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Playing By(e) the Books

By Ilham Rawoot, Published Mon 30 Nov 2009 in The Teacher. (Click here for original article.)

Four thousand learners, teachers and parents marched from Salt River to the Cape Town city centre recently calling for the establishment of a library at every school in South Africa.

A staggering 93% of schools do not have functioning libraries, according to statistics of the department of education.

The march, Walk for School Libraries, was organised by Equal Education, a community-based organisation based in Cape Town with an activist base that includes learners, teachers, parents, academics and international volunteers. Its library campaign is part of its work for "quality and equality in South African education". The campaign demands the implementation of the government's National Policy on School Libraries. Its slogan is "one school, one library, one librarian."

"What makes this campaign fresh is that it's kids [participating]," says Professor Genevieve Hart, associate professor in the University of the Western Cape's department of library and information science, and member of the Campaign for School Libraries advisory committee. "Traditionally libraries weren't cool things, but learners seem to have grasped the need for them," she says. "If they want to leave school with the skills they need for university and for their careers, they need libraries."

One of the learners involved in the campaign is Siyasanga Qomayi, a grade 12 learner at Luhlaza High School in Khayelitsha, near Cape Town. Luhlaza is one of the few schools in the area that has a functioning library and Qomayi sees the negative effects on her peers who are at schools without libraries. "My friends at those schools struggle," she says.

"They have to go to a public library where there is not enough information. They have to travel long distances to get to a public library and it is not safe."

Also, says Hart, public library staff say they are "swamped" with learners. "In one rural community one public library serves 200 schools."

Hart says that, ideally, librarians should be able to work with learners on their projects. This is mostly impossible in public libraries. And many learners don't have access to public libraries anyway. "They come out of school at 2pm and a taxi takes them home — how are they doing their projects?" says Hart.

Equal Education's work started early in 2008 with six people who spent their mornings sitting in on classes in Western Cape township schools to check the situation there. In the afternoon they met to run workshops. After a few months they organised their first campaign, which was about the problem of broken windows.

A year later the libraries campaign started and so far the organisers have collected 17 000 signatures from people calling for:

  • A library in every school;
  • A full-time trained librarian or library administrator;
  • Books and equipment, including computers, and at least three books per learner;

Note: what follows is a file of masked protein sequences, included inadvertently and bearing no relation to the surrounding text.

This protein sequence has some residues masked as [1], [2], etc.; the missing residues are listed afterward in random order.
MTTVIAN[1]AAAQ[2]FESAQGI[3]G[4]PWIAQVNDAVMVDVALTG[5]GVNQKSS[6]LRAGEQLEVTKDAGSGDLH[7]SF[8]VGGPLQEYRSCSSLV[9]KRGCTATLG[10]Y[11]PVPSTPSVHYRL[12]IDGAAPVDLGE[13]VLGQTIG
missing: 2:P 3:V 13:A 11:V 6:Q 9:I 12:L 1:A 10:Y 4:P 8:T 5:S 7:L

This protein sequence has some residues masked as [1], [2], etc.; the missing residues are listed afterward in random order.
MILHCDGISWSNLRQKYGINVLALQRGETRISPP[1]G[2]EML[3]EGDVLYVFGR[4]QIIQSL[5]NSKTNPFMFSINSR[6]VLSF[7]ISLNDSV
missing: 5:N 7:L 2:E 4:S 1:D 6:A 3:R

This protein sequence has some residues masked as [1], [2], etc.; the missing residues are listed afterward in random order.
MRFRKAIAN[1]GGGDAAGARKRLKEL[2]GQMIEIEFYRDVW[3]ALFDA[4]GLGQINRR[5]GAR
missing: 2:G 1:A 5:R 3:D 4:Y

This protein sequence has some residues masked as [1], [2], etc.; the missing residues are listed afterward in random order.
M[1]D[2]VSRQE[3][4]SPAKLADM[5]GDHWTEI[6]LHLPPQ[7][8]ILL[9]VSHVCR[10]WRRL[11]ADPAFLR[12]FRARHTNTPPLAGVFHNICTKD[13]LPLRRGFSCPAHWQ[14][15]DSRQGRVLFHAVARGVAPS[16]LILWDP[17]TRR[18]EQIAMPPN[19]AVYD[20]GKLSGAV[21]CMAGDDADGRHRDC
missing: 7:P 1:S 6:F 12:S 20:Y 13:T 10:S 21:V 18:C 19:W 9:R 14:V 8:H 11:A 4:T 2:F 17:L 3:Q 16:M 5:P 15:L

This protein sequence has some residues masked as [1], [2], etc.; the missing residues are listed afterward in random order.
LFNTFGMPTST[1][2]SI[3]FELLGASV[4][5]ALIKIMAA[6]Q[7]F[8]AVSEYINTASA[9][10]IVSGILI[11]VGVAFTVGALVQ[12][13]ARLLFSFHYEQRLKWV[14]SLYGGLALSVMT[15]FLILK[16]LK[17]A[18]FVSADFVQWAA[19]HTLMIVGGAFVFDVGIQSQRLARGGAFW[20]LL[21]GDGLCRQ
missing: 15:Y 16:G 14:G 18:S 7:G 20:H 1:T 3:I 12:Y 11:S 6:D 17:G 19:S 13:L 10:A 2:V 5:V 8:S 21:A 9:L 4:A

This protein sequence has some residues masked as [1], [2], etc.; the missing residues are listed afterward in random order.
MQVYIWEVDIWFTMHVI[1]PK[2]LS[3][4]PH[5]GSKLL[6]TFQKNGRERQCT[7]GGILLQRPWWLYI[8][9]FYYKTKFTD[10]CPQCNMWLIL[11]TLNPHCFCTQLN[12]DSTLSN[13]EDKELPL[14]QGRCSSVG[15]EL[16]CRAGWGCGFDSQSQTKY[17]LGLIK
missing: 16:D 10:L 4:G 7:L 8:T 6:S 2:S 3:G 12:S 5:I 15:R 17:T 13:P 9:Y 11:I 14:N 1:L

• 10% of the department of education's budget for learning and teaching support materials (LTSM) to be allocated for libraries, and
  • Workshops for teachers, parents and learners about the role of a library and its place in the school programme.

"Already the Western Cape education department has accepted one of our major demands," says Doron Isaacs, a coordinator for Equal Education. He says that is the demand for allocating 10% of the learning and teaching materials budget for libraries. But Equal Education says this commitment cannot result in the sudden provision of libraries. And there is also a critical shortage of librarians.

Hart says many schools have books that have been donated, but that these lie around in boxes. "A room full of wonderful resources is nothing without someone trained in literacy information who can engage with teachers and learners."

She says that the number of qualified librarians has dropped and that there is a vicious cycle. "Why would anyone study for a librarianship degree if there are no positions?" she asks.

Another key obstacle to the establishment of libraries at schools appears to be a policy impasse. The National Library Transformation Charter, which is in its sixth draft, was drawn up by the national department of arts and culture. It calls for a national policy on libraries. But it has not been implemented yet and there is no date set for this.

Hope Mokgatlhe, a spokesperson for the national department of education, says the department has focused on trying to ensure access to resources in a practical and implementable way.

This involves creating and improving classroom library collections, mobile libraries, resources for schools in community libraries and stand-alone libraries that serve a cluster of schools.

A stand-alone library for every school would be unattainable, given the historical neglect of this, Mokgatlhe says.

But there is hope, says Hart. "I don't think our advocacy so far has failed," she says. "This march should have happened a long time ago."

Yoliswa Dwane, Equal Education's head of policy, seems less positive. "I'd rather have the education department taking this up," she said. "I don't think the education department will push for something it was not a part of from the beginning."

Carla GoldsteinPlaying By(e) the Books